The Bald Eagle has returned to his nest on the sandhill at the Circle B Bar Reserve! I was very happy to hear him and then confirm that he was sitting just above the nest.
It’s been almost a month since Dyeyo and I went to Circle B, so we were both excited to get back there today. We arrived at 6:30 and headed to the Wading Bird Way trail in search of Black-Bellied Whistling Duck babies. It was a very cloudy morning, though. There wasn’t enough light to photograph the birds well, so I concentrated on sunrise panoramas instead.
A small group of otters surprised us as we reached the southern end of Wading Bird Way. Neither of us had seen the otters up on this part of the trail before. One otter was smaller than the others, making me wonder if it was younger. They stood on the trail for a few seconds before diving down into the grasses.
Given the heat and the minimal bird activity at Circle B at this time of the year, I left the Beast at home and traveled light, with just my intermediate zoom lens and a bottle of water. The clouds kept the early dawn hours fairly cool, so when Dyeyo suggested that we hike the Eagle Roost loop, I didn’t object.
I love how the light illuminates the soft grasses back on the Eagle Roost trail. We saw very few signs of life back there. A Northern Bobwhite and an Eastern Meadowlark called to us, but they did not show themselves.
A Red-Shouldered Hawk stood high in a treetop as we started down the Heron Hideout trail. He acted as if he hadn’t seen people in a long time! I was lucky enough to be focused on him when he flew…
At the ponds off Heron Hideout, a few Common Moorhen families were swimming fairly close to the trail. There weren’t any tiny babies – just juveniles. One of the adults was the most amusing, as she stood up and revealed her tummy covered in algae.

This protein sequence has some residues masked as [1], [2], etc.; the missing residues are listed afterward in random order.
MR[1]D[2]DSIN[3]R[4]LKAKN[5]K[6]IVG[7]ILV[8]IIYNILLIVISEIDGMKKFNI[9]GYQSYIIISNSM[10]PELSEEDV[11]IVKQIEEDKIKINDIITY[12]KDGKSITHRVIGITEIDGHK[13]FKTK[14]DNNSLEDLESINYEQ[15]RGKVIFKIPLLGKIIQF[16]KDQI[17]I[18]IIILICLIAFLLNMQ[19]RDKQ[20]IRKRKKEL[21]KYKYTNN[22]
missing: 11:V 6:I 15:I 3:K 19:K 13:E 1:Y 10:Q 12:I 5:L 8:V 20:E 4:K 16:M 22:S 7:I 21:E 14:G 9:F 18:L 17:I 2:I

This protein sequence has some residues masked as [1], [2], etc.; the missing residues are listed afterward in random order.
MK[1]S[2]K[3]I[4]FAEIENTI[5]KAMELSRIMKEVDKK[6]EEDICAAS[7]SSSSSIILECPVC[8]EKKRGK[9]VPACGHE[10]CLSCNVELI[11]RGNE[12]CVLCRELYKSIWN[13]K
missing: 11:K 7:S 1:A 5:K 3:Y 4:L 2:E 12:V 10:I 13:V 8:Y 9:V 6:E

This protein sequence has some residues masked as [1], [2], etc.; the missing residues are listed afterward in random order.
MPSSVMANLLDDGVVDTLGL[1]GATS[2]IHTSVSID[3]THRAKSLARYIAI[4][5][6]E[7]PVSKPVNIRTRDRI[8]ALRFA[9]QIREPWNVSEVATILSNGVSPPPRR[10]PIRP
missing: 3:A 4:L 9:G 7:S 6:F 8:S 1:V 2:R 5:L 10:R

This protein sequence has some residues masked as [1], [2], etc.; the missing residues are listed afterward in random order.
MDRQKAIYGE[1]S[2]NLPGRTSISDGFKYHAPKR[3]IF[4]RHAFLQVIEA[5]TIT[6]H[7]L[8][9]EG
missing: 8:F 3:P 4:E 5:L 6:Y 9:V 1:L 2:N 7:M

We continued down the Alligator Alley trail, with mild hopes of finding a passing migrant warbler. We didn’t have such luck. We saw a few Ospreys and Great Blue Herons. It was very quiet. The highlight of that trail was the raccoon that was walking along the path towards us. I got low, then we both stood still. The raccoon wasn’t too sure about us, but he did continue to walk towards us for quite a way before turning and heading up a tree.
We took the Lost Bridge Trail back to the cars. We never see much on that trail, but it’s better than walking along the road. At the beginning of the trail, this butterfly fluttered by and posed on a blade of grass. I wished I’d brought an extension tube!
It felt good to get back out at Circle B, even if we didn’t see much. Tomorrow is the first of August, so by the end of the month, we should be seeing Blue-Gray Gnatcatchers and some migrating warblers. They will also be re-opening the Marsh Rabbit Run trail soon. It was mowed today and looked ready to hike. I’m ready!Bird Species List (21 total): Anhinga, Bald Eagle, Black-Bellied Whistling Duck, Black-Crowned Night Heron, Boat-tailed Grackle, Carolina Wren, Common Moorhen, Great Blue Heron, Great Egret, Green Heron, Limpkin, Little Blue Heron, Mourning Dove, Northern Bobwhite (heard), Northern Cardinal, Osprey, Pileated Woodpecker, Purple Gallinule, Red-Bellied Woodpecker, Sandhill Crane (heard), Wood Stork
Want to learn more about nature photography at Circle B Bar Reserve?
Check out my Circle B Bar Reserve page with more information about the location, map, website, photography tips, etc. It is archived by date so you can see my images from previous visits. Maybe you'll be inspired for your own trip!
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